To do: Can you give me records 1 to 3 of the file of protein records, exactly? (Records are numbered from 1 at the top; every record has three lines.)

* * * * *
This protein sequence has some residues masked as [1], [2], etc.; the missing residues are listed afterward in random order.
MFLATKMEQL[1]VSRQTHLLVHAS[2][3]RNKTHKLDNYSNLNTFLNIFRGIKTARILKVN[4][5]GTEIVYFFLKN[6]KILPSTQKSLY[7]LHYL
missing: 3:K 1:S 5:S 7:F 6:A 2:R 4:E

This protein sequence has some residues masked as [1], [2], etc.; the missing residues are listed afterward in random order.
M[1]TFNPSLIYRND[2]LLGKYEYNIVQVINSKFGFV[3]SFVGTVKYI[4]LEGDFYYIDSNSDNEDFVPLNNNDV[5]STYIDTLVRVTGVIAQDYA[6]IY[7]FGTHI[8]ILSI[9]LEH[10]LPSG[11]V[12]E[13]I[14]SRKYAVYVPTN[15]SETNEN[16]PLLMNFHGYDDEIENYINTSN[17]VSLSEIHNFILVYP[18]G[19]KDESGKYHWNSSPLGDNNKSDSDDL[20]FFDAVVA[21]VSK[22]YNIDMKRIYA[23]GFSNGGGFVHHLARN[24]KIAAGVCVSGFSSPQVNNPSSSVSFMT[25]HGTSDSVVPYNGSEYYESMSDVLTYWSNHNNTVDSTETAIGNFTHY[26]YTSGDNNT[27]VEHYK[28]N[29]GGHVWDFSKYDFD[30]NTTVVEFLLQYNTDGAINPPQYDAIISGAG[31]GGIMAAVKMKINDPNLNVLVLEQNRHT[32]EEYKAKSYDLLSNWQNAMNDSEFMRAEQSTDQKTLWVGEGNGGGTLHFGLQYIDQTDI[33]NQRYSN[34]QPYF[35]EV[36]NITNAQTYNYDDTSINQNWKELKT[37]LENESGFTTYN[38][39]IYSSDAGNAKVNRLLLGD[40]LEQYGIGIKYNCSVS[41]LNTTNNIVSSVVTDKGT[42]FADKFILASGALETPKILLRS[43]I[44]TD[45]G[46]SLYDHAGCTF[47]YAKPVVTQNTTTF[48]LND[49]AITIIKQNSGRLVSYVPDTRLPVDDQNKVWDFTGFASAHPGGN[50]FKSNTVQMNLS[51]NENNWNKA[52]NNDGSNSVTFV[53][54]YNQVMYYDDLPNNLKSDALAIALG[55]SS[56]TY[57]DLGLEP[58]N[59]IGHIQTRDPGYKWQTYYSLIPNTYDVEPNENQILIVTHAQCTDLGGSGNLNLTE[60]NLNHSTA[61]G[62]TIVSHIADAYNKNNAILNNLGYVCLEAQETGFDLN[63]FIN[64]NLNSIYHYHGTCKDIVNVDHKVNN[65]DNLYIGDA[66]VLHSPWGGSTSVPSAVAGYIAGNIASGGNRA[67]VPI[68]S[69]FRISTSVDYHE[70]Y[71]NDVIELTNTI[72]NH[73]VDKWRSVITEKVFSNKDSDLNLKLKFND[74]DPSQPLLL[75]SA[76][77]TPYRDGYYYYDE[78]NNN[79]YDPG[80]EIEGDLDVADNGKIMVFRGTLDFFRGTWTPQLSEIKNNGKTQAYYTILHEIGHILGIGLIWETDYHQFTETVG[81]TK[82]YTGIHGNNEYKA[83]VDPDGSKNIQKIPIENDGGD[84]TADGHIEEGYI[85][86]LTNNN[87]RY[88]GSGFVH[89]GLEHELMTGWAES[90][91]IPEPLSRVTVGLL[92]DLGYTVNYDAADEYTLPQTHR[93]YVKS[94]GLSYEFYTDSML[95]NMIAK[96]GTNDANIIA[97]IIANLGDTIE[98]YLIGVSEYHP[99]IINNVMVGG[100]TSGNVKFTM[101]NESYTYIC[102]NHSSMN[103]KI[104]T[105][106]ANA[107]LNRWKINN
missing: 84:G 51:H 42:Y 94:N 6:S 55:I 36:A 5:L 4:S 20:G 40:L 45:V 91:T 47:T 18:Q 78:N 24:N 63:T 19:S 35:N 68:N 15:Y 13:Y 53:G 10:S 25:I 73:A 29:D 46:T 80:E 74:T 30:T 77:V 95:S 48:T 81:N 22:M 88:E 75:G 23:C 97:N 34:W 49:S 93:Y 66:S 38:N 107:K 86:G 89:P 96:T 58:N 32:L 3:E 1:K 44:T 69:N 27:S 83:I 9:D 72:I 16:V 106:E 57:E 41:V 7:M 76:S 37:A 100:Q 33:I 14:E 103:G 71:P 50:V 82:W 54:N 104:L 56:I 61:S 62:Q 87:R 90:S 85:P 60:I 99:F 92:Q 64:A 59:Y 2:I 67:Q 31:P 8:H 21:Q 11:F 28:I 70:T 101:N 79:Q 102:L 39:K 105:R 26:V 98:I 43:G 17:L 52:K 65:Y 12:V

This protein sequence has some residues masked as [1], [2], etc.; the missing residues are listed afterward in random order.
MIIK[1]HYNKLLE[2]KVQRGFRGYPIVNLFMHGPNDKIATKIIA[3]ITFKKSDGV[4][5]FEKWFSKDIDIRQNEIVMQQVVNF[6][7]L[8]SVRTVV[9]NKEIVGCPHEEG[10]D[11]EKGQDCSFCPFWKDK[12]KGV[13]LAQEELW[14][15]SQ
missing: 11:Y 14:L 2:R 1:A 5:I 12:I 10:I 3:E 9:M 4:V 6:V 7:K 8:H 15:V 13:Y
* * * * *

This protein sequence has some residues masked as [1], [2], etc.; the missing residues are listed afterward in random order.
MFLATKMEQL[1]VSRQTHLLVHAS[2][3]RNKTHKLDNYSNLNTFLNIFRGIKTARILKVN[4][5]GTEIVYFFLKN[6]KILPSTQKSLY[7]LHYL
missing: 3:K 1:S 5:S 7:F 6:A 2:R 4:E

This protein sequence has some residues masked as [1], [2], etc.; the missing residues are listed afterward in random order.
M[1]TFNPSLIYRND[2]LLGKYEYNIVQVINSKFGFV[3]SFVGTVKYI[4]LEGDFYYIDSNSDNEDFVPLNNNDV[5]STYIDTLVRVTGVIAQDYA[6]IY[7]FGTHI[8]ILSI[9]LEH[10]LPSG[11]V[12]E[13]I[14]SRKYAVYVPTN[15]SETNEN[16]PLLMNFHGYDDEIENYINTSN[17]VSLSEIHNFILVYP[18]G[19]KDESGKYHWNSSPLGDNNKSDSDDL[20]FFDAVVA[21]VSK[22]YNIDMKRIYA[23]GFSNGGGFVHHLARN[24]KIAAGVCVSGFSSPQVNNPSSSVSFMT[25]HGTSDSVVPYNGSEYYESMSDVLTYWSNHNNTVDSTETAIGNFTHY[26]YTSGDNNT[27]VEHYK[28]N[29]GGHVWDFSKYDFD[30]NTTVVEFLLQYNTDGAINPPQYDAIISGAG[31]GGIMAAVKMKINDPNLNVLVLEQNRHT[32]EEYKAKSYDLLSNWQNAMNDSEFMRAEQSTDQKTLWVGEGNGGGTLHFGLQYIDQTDI[33]NQRYSN[34]QPYF[35]EV[36]NITNAQTYNYDDTSINQNWKELKT[37]LENESGFTTYN[38][39]IYSSDAGNAKVNRLLLGD[40]LEQYGIGIKYNCSVS[41]LNTTNNIVSSVVTDKGT[42]FADKFILASGALETPKILLRS[43]I[44]TD[45]G[46]SLYDHAGCTF[47]YAKPVVTQNTTTF[48]LND[49]AITIIKQNSGRLVSYVPDTRLPVDDQNKVWDFTGFASAHPGGN[50]FKSNTVQMNLS[51]NENNWNKA[52]NNDGSNSVTFV[53][54]YNQVMYYDDLPNNLKSDALAIALG[55]SS[56]TY[57]DLGLEP[58]N[59]IGHIQTRDPGYKWQTYYSLIPNTYDVEPNENQILIVTHAQCTDLGGSGNLNLTE[60]NLNHSTA[61]G[62]TIVSHIADAYNKNNAILNNLGYVCLEAQETGFDLN[63]FIN[64]NLNSIYHYHGTCKDIVNVDHKVNN[65]DNLYIGDA[66]VLHSPWGGSTSVPSAVAGYIAGNIASGGNRA[67]VPI[68]S[69]FRISTSVDYHE[70]Y[71]NDVIELTNTI[72]NH[73]VDKWRSVITEKVFSNKDSDLNLKLKFND[74]DPSQPLLL[75]SA[76][77]TPYRDGYYYYDE[78]NNN[79]YDPG[80]EIEGDLDVADNGKIMVFRGTLDFFRGTWTPQLSEIKNNGKTQAYYTILHEIGHILGIGLIWETDYHQFTETVG[81]TK[82]YTGIHGNNEYKA[83]VDPDGSKNIQKIPIENDGGD[84]TADGHIEEGYI[85][86]LTNNN[87]RY[88]GSGFVH[89]GLEHELMTGWAES[90][91]IPEPLSRVTVGLL[92]DLGYTVNYDAADEYTLPQTHR[93]YVKS[94]GLSYEFYTDSML[95]NMIAK[96]GTNDANIIA[97]IIANLGDTIE[98]YLIGVSEYHP[99]IINNVMVGG[100]TSGNVKFTM[101]NESYTYIC[102]NHSSMN[103]KI[104]T[105][106]ANA[107]LNRWKINN
missing: 84:G 51:H 42:Y 94:N 6:S 55:I 36:A 5:L 4:S 20:G 40:L 45:V 91:T 47:T 18:Q 78:N 24:N 63:T 19:S 35:N 68:N 15:Y 13:Y 53:G 10:S 25:I 73:A 29:D 46:T 80:E 74:T 30:T 77:V 95:S 48:T 81:N 22:M 88:E 75:G 23:C 97:N 34:W 49:S 93:Y 66:S 38:N 107:K 86:G 89:P 96:T 58:N 32:L 3:E 1:K 44:T 69:N 27:S 83:I 9:D 72:I 16:V 106:E 57:E 41:V 7:M 76:S 37:A 100:Q 33:I 14:E 103:G 71:P 50:V 82:W 54:N 104:L 56:I 61:S 62:Q 87:R 90:S 85:P 60:I 99:F 92:Q 64:A 59:Y 2:I 67:Q 31:P 8:H 21:Q 11:F 28:I 70:T 101:N 79:Q 102:L 39:K 105:R 26:V 98:I 43:G 17:L 52:K 65:Y 12:V

This protein sequence has some residues masked as [1], [2], etc.; the missing residues are listed afterward in random order.
MIIK[1]HYNKLLE[2]KVQRGFRGYPIVNLFMHGPNDKIATKIIA[3]ITFKKSDGV[4][5]FEKWFSKDIDIRQNEIVMQQVVNF[6][7]L[8]SVRTVV[9]NKEIVGCPHEEG[10]D[11]EKGQDCSFCPFWKDK[12]KGV[13]LAQEELW[14][15]SQ
missing: 11:Y 14:L 2:R 1:A 5:I 12:I 10:I 3:E 9:M 4:V 6:V 7:K 8:H 15:V 13:Y